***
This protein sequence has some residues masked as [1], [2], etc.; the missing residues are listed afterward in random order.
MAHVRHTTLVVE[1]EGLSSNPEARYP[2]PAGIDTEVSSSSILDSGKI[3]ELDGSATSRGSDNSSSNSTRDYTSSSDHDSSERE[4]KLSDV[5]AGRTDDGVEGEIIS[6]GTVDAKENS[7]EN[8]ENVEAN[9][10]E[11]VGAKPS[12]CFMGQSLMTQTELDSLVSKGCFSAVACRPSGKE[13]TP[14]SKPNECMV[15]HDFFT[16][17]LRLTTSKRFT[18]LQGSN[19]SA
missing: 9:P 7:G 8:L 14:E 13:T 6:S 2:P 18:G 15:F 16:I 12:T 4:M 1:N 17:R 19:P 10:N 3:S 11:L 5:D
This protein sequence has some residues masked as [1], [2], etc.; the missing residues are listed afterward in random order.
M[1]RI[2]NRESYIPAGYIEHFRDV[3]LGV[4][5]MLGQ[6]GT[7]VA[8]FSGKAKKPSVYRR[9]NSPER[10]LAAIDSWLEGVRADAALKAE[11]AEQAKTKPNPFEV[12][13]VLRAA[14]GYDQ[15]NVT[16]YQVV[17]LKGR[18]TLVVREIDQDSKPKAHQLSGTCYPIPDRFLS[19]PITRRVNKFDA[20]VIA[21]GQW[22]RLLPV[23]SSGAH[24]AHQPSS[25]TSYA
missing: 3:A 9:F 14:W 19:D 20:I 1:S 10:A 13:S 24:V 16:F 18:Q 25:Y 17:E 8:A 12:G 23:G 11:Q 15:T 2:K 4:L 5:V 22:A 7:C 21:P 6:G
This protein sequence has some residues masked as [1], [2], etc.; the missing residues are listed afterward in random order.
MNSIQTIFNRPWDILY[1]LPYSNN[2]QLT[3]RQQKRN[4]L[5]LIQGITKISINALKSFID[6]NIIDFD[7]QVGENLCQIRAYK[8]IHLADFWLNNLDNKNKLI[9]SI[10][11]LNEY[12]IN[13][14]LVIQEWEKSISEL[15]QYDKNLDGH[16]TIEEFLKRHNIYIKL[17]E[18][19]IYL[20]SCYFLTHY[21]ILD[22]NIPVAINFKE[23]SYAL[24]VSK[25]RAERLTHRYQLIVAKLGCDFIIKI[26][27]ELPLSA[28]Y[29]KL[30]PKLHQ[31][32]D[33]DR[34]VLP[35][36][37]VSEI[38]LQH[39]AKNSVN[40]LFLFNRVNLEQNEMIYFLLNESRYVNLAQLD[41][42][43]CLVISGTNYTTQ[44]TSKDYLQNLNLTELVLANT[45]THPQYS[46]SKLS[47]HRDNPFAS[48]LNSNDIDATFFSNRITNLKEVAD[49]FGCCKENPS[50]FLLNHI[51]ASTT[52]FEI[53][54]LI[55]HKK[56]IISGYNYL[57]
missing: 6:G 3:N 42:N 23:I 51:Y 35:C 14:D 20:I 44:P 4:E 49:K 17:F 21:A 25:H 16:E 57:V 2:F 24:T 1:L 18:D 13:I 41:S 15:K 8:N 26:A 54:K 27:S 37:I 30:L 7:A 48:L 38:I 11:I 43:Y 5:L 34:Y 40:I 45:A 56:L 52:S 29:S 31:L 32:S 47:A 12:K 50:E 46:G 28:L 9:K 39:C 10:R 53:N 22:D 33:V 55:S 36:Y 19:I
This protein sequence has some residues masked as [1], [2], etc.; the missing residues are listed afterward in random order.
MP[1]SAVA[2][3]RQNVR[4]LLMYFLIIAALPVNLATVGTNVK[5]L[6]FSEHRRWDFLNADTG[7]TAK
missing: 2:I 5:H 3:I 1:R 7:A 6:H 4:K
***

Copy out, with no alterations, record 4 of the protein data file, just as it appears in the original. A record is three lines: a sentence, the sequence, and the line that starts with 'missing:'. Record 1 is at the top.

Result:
This protein sequence has some residues masked as [1], [2], etc.; the missing residues are listed afterward in random order.
MP[1]SAVA[2][3]RQNVR[4]LLMYFLIIAALPVNLATVGTNVK[5]L[6]FSEHRRWDFLNADTG[7]TAK
missing: 2:I 5:H 3:I 1:R 7:A 6:H 4:K